Sometimes in Fantasy, there are places your protagonists just don’t go, but of course circumstances will make it necessary for them to go there anyway. In Dance of the Goblins, I established early on that although Count Anton had limited access to a friendly goblin cavern, there was one grotto that he had been vehemently warned off.
He wondered a moment if perhaps she had recognised the way to Lirrewot which was nearby. Creeping stealthily through the shadows by habit, he came to where the opening had always been and immediately noticed that the sign was gone. The opening itself seemed unchanged, but if he had not known exactly where it was, he could easily have walked right by it without noticing.
He dare not venture far inside. The goblins here would know of him, but they didn’t know him as Haghuf and his lot did. Haghuf had warned him long ago not to enter these particular tunnels. Apparently there was strong anti-human sentiment here at the best of times.
Just in case the reader hasn’t imprinted that piece of information, another character (Talla) gives Count Anton a similar warning’
‘The signs are gone now,’ he continued, ‘I think your people have taken them because I told Haghuf how the magicians recognise the ways. This one is very familiar to me, as it is so near my own castle. This is the way to Lirrewot.’
Suddenly she gripped his arm and spoke very seriously.
‘You must not come through this passage, Count Anton. There has always been anti-human sentiment among the goblins there. Now may be a bad time.’
Oh dear. We’ll learn eventually why humans simply don’t enter Lirrewot, but for now Count Anton has only the explanation of “anti-human sentiment.” We must keep in mind that we’re talking about goblins here. They can be extremely dangerous. You wouldn’t walk into a biker bar in a meter maid’s outfit and announce that all the motorcycles outside were illegally parked and about to be towed away, would you? Sometimes self-preservation requires a little common sense.
Having established that Lirrewot is a no go place, the rules of character abuse decree that Anton has to be given little choice about the matter later on. Skip ahead to page 184 and Anton finds himself in trouble with a group of revolting peasants who think he’s been protecting demons, because of his friendship with a goblin.
The shouts roused the other groups of men that had been patrolling the area. The Count had not realised how many there were, but from the vantage point of the small hill he could see men running towards him from all directions brandishing sharp weapons and shouting for his blood. He wondered for a moment where his guards were and whether the shouts would alert his own people within the castle. But there was no time. The southerners were closing on him. They were too much of an angry mob to expect other than to be torn limb from limb.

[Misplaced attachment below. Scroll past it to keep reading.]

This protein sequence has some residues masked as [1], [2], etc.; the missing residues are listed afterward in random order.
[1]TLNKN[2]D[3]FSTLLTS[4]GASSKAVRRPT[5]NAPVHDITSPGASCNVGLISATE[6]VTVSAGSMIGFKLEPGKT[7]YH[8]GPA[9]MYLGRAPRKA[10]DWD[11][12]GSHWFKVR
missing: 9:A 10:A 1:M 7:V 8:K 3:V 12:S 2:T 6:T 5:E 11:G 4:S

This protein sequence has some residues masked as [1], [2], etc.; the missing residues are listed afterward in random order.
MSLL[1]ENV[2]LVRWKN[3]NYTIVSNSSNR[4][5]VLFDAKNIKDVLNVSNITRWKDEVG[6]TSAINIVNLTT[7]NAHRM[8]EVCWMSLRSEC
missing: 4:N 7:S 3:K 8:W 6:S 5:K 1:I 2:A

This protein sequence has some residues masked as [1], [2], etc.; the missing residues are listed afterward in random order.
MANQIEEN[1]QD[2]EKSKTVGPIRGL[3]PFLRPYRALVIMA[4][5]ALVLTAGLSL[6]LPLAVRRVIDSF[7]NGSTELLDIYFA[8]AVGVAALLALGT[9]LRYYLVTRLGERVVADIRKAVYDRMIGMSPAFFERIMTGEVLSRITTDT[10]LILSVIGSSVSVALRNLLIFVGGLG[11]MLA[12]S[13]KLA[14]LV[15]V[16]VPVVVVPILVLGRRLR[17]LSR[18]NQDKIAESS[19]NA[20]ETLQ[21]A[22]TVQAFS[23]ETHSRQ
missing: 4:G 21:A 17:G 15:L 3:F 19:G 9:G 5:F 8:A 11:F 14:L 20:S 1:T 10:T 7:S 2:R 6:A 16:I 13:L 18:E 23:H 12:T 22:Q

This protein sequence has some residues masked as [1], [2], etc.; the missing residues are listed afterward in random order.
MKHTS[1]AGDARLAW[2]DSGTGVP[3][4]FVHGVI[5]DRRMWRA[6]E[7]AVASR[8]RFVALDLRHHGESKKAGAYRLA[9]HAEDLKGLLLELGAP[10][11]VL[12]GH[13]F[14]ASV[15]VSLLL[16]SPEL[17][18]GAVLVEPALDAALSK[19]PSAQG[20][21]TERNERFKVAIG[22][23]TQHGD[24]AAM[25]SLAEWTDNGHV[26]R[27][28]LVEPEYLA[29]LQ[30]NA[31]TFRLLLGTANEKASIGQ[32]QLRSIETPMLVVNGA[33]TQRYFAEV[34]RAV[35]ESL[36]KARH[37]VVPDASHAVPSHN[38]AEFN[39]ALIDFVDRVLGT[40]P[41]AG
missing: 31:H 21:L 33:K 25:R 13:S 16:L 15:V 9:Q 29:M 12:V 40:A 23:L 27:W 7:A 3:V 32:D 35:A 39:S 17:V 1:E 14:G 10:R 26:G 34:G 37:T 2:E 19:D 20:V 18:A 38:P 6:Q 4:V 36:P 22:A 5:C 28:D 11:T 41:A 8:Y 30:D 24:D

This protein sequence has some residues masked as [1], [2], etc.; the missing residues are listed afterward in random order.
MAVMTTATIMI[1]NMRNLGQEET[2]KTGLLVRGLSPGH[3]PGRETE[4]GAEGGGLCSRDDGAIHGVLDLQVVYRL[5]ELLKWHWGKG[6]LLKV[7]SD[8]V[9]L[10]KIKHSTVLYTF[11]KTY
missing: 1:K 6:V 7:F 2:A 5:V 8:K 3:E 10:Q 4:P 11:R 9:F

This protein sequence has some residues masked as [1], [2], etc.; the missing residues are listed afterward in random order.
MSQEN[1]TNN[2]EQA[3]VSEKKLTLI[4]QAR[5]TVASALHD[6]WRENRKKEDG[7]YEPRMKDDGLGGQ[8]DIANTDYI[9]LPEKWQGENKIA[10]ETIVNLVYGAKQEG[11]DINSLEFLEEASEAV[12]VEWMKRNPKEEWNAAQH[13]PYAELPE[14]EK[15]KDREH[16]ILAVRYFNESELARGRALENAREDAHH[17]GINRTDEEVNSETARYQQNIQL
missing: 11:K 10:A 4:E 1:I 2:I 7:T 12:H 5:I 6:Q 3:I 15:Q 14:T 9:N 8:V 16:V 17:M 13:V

With no other choices before him, he leaped down to the entrance and ran into the moonlit shadows of Lirrewot cavern. His only thought was concealment. If he didn’t go too far in, perhaps he would not be noticed. It was possible that some of the men would search until they found the entrance as well, but would they be foolish enough to enter?
He knew the tricks of goblins well enough to find an alcove where men would be unlikely to look for him. Such hiding places were common near the entrances in particular, so that if an enemy entered the caverns they would find goblins both in front and behind them if they came in very far. Anton was grateful that he didn’t find a goblin already hiding in this one.
He closed his eyes, acknowledging to himself that he was afraid. It wasn’t death that frightened him, but the pain of a violent death at the hands of humans or goblins did not appeal. Given a choice between being ripped apart or eaten alive, he wondered if his magical disciplines would hold in such a situation enough to leave his body and travel into the astral realms before the worst of the violence. Neither promised to be an easy death.
He heard a few men run past his hiding place. Fools indeed. They ran without thought, too caught up in the chase either to notice the concealed prey or to consider the danger they ran towards. He heard the screams as they ran down the first stair, which came to an abrupt halt all too quickly. The goblins were indeed patrolling near the surface. Hopefully the blood-curdling shrieks would be enough to dissuade the others from following. The acoustics of the cavern were like a giant echo chamber which would reverberate the horrifying sounds out through the entrance, chilling the blood of any who stood outside.
Anton waited patiently, but there was no other sound. An eternity seemed to pass, yet there was nothing. At last he was reasonably sure that the men must have given up the chase, perhaps assuming him dead like their comrades. He consciously relaxed his shoulders, releasing the tension that the fear had raised in him. Slowly, he opened his eyes. He hoped to see nothing more than the empty cavern, still lit by the soft moonlight that spilt through the doorway just a few steps away.